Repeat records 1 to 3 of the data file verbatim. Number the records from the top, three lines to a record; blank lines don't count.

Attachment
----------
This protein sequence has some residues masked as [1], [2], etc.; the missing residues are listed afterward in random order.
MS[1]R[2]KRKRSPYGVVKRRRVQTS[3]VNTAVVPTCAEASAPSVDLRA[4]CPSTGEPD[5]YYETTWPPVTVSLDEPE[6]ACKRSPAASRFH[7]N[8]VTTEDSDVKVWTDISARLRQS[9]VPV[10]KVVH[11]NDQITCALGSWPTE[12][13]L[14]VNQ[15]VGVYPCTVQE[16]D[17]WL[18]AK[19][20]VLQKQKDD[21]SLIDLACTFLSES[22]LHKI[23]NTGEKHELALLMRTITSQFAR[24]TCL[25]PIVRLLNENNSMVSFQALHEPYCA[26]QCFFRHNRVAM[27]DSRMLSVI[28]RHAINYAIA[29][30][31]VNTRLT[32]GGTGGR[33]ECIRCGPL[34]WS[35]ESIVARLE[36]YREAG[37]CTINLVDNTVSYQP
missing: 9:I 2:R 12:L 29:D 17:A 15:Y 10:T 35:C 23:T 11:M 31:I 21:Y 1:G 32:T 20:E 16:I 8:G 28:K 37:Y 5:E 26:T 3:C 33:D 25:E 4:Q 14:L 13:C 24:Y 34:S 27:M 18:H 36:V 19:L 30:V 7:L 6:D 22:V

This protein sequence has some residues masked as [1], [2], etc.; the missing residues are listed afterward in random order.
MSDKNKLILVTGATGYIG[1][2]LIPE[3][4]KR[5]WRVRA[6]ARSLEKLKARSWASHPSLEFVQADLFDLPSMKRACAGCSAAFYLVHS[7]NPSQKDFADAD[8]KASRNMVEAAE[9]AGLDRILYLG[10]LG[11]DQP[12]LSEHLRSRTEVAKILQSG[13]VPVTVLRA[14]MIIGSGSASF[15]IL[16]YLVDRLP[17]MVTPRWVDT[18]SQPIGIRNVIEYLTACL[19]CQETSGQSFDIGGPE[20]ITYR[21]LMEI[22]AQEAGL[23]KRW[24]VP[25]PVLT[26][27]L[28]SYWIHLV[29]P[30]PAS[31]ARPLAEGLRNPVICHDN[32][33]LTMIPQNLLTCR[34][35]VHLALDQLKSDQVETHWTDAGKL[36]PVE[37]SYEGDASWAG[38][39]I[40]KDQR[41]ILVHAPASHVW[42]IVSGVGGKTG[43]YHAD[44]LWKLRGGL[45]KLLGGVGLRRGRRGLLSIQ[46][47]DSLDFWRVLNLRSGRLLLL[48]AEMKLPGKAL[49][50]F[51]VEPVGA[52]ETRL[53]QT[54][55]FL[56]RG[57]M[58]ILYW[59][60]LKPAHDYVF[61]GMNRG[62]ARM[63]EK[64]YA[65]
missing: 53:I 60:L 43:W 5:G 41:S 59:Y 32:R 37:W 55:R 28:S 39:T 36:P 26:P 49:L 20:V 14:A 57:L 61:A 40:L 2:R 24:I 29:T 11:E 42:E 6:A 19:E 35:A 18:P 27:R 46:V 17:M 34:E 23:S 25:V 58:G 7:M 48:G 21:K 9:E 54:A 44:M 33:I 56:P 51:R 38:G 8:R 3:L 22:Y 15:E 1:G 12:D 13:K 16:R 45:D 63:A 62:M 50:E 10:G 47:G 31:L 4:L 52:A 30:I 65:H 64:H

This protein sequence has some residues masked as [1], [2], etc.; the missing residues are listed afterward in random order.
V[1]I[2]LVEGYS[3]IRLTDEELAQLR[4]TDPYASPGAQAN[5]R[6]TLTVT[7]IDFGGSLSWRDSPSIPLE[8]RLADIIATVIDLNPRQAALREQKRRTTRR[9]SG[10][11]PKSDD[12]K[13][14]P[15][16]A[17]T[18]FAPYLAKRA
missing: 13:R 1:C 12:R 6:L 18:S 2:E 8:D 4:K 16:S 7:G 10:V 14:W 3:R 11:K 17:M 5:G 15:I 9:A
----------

This protein sequence has some residues masked as [1], [2], etc.; the missing residues are listed afterward in random order.
MS[1]R[2]KRKRSPYGVVKRRRVQTS[3]VNTAVVPTCAEASAPSVDLRA[4]CPSTGEPD[5]YYETTWPPVTVSLDEPE[6]ACKRSPAASRFH[7]N[8]VTTEDSDVKVWTDISARLRQS[9]VPV[10]KVVH[11]NDQITCALGSWPTE[12][13]L[14]VNQ[15]VGVYPCTVQE[16]D[17]WL[18]AK[19][20]VLQKQKDD[21]SLIDLACTFLSES[22]LHKI[23]NTGEKHELALLMRTITSQFAR[24]TCL[25]PIVRLLNENNSMVSFQALHEPYCA[26]QCFFRHNRVAM[27]DSRMLSVI[28]RHAINYAIA[29][30][31]VNTRLT[32]GGTGGR[33]ECIRCGPL[34]WS[35]ESIVARLE[36]YREAG[37]CTINLVDNTVSYQP
missing: 9:I 2:R 12:L 29:D 17:A 15:Y 10:T 35:C 23:T 11:M 31:I 21:Y 1:G 32:T 20:E 16:I 8:G 28:K 37:Y 5:E 26:T 3:C 33:D 25:E 4:Q 14:L 13:C 24:Y 34:S 27:M 18:H 36:V 19:L 30:V 7:L 6:D 22:V

This protein sequence has some residues masked as [1], [2], etc.; the missing residues are listed afterward in random order.
MSDKNKLILVTGATGYIG[1][2]LIPE[3][4]KR[5]WRVRA[6]ARSLEKLKARSWASHPSLEFVQADLFDLPSMKRACAGCSAAFYLVHS[7]NPSQKDFADAD[8]KASRNMVEAAE[9]AGLDRILYLG[10]LG[11]DQP[12]LSEHLRSRTEVAKILQSG[13]VPVTVLRA[14]MIIGSGSASF[15]IL[16]YLVDRLP[17]MVTPRWVDT[18]SQPIGIRNVIEYLTACL[19]CQETSGQSFDIGGPE[20]ITYR[21]LMEI[22]AQEAGL[23]KRW[24]VP[25]PVLT[26][27]L[28]SYWIHLV[29]P[30]PAS[31]ARPLAEGLRNPVICHDN[32][33]LTMIPQNLLTCR[34][35]VHLALDQLKSDQVETHWTDAGKL[36]PVE[37]SYEGDASWAG[38][39]I[40]KDQR[41]ILVHAPASHVW[42]IVSGVGGKTG[43]YHAD[44]LWKLRGGL[45]KLLGGVGLRRGRRGLLSIQ[46][47]DSLDFWRVLNLRSGRLLLL[48]AEMKLPGKAL[49][50]F[51]VEPVGA[52]ETRL[53]QT[54][55]FL[56]RG[57]M[58]ILYW[59][60]LKPAHDYVF[61]GMNRG[62]ARM[63]EK[64]YA[65]
missing: 53:I 60:L 43:W 5:G 41:S 59:Y 32:R 37:W 55:R 28:S 39:T 36:P 26:P 49:L 20:V 14:A 57:L 61:A 40:L 2:R 24:I 29:T 11:E 42:E 6:A 19:E 35:A 18:P 27:R 46:V 17:M 34:E 23:S 25:V 58:G 7:M 48:G 21:K 9:E 54:A 44:M 33:I 56:P 51:R 38:G 8:R 3:L 22:Y 15:E 1:G 12:D 13:K 16:R 45:D 63:A 62:M 50:E 10:G 47:G 31:L 4:L 52:A 30:I 65:H 64:H

This protein sequence has some residues masked as [1], [2], etc.; the missing residues are listed afterward in random order.
V[1]I[2]LVEGYS[3]IRLTDEELAQLR[4]TDPYASPGAQAN[5]R[6]TLTVT[7]IDFGGSLSWRDSPSIPLE[8]RLADIIATVIDLNPRQAALREQKRRTTRR[9]SG[10][11]PKSDD[12]K[13][14]P[15][16]A[17]T[18]FAPYLAKRA
missing: 13:R 1:C 12:R 6:L 18:S 2:E 8:D 4:K 16:S 7:G 10:V 14:W 3:R 11:K 17:M 5:G 15:I 9:A